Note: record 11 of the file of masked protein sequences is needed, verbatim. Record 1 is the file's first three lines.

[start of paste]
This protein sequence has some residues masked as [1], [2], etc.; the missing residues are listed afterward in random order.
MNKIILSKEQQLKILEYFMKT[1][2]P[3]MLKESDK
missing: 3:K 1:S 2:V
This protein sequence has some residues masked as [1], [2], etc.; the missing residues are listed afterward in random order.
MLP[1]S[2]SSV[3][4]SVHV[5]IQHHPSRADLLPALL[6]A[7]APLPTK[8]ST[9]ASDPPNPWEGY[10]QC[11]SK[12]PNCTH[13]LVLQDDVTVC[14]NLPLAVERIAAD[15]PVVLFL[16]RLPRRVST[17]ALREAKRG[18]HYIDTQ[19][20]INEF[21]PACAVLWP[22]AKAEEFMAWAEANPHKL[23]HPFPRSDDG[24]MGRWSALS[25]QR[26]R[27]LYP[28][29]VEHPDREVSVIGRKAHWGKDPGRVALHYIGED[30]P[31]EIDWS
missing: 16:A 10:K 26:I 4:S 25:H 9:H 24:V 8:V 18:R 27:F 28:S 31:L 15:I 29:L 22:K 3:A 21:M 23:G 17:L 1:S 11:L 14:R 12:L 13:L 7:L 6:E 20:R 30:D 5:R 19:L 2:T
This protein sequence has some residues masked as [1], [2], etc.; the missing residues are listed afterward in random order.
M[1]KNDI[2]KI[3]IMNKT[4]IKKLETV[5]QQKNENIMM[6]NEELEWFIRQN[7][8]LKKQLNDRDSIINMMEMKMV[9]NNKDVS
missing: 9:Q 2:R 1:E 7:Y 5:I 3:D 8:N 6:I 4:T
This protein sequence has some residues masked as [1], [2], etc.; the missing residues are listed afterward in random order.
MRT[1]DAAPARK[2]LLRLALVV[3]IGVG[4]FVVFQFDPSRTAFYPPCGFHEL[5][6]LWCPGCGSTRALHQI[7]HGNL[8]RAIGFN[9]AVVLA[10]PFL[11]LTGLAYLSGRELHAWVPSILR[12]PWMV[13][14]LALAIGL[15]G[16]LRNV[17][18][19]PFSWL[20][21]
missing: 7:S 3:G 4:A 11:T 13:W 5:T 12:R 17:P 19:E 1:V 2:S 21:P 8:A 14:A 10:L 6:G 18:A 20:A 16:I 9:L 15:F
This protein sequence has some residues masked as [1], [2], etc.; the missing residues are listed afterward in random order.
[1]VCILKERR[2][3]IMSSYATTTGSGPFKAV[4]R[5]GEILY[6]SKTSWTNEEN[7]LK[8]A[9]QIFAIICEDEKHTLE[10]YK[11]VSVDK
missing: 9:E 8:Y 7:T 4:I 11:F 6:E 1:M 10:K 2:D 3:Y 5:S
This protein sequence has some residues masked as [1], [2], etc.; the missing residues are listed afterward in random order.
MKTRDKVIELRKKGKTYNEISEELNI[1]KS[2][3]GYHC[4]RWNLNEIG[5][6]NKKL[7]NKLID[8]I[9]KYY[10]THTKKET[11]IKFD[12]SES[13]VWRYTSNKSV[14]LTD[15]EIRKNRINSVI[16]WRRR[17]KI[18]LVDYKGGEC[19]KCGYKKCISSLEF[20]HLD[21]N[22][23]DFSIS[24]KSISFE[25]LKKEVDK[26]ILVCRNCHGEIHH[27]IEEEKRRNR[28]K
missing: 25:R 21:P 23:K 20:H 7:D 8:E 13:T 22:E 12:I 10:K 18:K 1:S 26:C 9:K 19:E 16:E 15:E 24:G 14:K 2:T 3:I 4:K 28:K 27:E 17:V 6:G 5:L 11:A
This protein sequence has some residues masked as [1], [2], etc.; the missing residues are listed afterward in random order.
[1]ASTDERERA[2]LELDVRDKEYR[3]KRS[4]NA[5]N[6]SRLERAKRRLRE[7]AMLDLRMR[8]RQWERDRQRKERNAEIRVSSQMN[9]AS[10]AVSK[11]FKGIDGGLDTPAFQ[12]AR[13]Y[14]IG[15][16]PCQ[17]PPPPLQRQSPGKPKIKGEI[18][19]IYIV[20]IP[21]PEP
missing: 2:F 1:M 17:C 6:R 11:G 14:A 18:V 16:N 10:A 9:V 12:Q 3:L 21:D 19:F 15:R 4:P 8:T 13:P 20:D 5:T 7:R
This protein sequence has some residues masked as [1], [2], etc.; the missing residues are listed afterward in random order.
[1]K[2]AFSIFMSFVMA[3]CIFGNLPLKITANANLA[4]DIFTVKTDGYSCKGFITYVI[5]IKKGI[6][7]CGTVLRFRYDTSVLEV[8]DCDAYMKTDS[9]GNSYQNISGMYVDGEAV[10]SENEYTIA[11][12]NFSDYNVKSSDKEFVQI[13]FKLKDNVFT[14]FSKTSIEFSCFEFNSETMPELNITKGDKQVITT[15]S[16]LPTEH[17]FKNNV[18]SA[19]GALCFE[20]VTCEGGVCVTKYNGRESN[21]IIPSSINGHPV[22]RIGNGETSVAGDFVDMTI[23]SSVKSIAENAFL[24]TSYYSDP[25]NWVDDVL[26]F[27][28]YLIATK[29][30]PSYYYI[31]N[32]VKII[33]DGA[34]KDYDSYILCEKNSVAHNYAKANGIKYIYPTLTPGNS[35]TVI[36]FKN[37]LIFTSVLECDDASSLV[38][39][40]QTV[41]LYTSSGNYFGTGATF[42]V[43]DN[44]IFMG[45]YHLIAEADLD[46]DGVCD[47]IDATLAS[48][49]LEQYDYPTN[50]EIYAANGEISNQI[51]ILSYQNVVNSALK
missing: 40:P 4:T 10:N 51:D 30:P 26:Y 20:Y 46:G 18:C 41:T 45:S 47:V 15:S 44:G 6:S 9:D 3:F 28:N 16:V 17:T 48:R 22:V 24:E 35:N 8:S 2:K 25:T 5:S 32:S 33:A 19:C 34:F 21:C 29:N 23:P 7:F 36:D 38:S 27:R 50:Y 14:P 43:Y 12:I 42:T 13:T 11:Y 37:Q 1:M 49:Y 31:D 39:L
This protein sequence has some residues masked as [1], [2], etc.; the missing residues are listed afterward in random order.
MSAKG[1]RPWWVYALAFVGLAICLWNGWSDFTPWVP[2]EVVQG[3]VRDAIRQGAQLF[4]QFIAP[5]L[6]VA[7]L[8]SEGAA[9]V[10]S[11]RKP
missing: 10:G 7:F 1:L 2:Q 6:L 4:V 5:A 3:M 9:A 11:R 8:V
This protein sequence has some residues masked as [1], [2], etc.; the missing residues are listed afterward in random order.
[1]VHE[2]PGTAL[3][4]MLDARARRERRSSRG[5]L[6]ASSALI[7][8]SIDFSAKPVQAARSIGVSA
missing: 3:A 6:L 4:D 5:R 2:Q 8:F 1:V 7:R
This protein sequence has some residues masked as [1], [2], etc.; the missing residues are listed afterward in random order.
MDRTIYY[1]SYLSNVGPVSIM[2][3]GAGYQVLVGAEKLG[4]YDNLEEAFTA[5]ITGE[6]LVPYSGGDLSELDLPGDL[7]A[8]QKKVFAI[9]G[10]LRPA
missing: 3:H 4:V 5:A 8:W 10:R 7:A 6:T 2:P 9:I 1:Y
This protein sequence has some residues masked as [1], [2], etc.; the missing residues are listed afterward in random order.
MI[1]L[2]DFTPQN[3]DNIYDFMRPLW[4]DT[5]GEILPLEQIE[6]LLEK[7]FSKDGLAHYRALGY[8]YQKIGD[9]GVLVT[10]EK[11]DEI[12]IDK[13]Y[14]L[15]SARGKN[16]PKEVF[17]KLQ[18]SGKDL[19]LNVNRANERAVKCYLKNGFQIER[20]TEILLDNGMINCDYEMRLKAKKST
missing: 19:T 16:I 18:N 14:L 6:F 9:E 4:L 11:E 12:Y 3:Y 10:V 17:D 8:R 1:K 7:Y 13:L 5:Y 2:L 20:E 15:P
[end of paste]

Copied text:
This protein sequence has some residues masked as [1], [2], etc.; the missing residues are listed afterward in random order.
MDRTIYY[1]SYLSNVGPVSIM[2][3]GAGYQVLVGAEKLG[4]YDNLEEAFTA[5]ITGE[6]LVPYSGGDLSELDLPGDL[7]A[8]QKKVFAI[9]G[10]LRPA
missing: 3:H 4:V 5:A 8:W 10:R 7:A 6:T 2:P 9:I 1:Y